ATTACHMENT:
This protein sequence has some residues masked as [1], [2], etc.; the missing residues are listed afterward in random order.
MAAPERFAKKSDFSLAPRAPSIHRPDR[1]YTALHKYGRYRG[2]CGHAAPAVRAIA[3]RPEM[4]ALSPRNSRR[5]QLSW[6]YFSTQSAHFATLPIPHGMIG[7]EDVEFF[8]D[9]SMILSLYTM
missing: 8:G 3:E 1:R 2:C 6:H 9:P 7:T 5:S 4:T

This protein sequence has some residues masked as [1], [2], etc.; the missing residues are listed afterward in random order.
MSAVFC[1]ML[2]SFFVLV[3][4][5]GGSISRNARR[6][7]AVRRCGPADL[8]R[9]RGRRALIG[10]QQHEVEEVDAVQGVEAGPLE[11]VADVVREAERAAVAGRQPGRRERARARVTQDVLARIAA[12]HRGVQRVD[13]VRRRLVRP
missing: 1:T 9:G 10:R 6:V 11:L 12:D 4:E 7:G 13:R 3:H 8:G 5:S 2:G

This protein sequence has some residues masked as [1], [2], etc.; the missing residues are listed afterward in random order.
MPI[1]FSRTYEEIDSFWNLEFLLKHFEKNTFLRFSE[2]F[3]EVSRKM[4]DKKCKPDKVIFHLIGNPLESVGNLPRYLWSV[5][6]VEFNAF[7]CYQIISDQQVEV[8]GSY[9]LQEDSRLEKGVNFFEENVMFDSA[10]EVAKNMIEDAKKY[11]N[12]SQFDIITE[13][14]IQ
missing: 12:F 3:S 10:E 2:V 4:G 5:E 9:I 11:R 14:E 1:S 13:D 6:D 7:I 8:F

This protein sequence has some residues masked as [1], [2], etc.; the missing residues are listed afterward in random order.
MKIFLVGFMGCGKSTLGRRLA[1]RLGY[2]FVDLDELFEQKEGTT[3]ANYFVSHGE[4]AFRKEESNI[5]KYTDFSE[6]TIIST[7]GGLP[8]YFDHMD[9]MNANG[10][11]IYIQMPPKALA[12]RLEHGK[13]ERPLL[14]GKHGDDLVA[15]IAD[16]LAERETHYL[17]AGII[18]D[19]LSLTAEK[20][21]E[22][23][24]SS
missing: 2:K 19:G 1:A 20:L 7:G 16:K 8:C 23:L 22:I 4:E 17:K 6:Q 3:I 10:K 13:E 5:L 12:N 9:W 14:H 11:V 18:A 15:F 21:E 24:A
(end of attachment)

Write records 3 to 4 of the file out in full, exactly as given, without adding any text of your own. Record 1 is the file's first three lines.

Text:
This protein sequence has some residues masked as [1], [2], etc.; the missing residues are listed afterward in random order.
MPI[1]FSRTYEEIDSFWNLEFLLKHFEKNTFLRFSE[2]F[3]EVSRKM[4]DKKCKPDKVIFHLIGNPLESVGNLPRYLWSV[5][6]VEFNAF[7]CYQIISDQQVEV[8]GSY[9]LQEDSRLEKGVNFFEENVMFDSA[10]EVAKNMIEDAKKY[11]N[12]SQFDIITE[13][14]IQ
missing: 12:F 3:S 10:E 2:V 4:G 5:E 9:I 11:R 14:E 1:S 13:D 6:D 7:I 8:F

This protein sequence has some residues masked as [1], [2], etc.; the missing residues are listed afterward in random order.
MKIFLVGFMGCGKSTLGRRLA[1]RLGY[2]FVDLDELFEQKEGTT[3]ANYFVSHGE[4]AFRKEESNI[5]KYTDFSE[6]TIIST[7]GGLP[8]YFDHMD[9]MNANG[10][11]IYIQMPPKALA[12]RLEHGK[13]ERPLL[14]GKHGDDLVA[15]IAD[16]LAERETHYL[17]AGII[18]D[19]LSLTAEK[20][21]E[22][23][24]SS
missing: 2:K 19:G 1:A 20:L 7:G 16:K 8:C 23:L 22:I 4:E 17:K 6:Q 3:I 10:K 13:E 5:L 12:N 9:W 14:H 11:V 18:A 15:F 21:E 24:A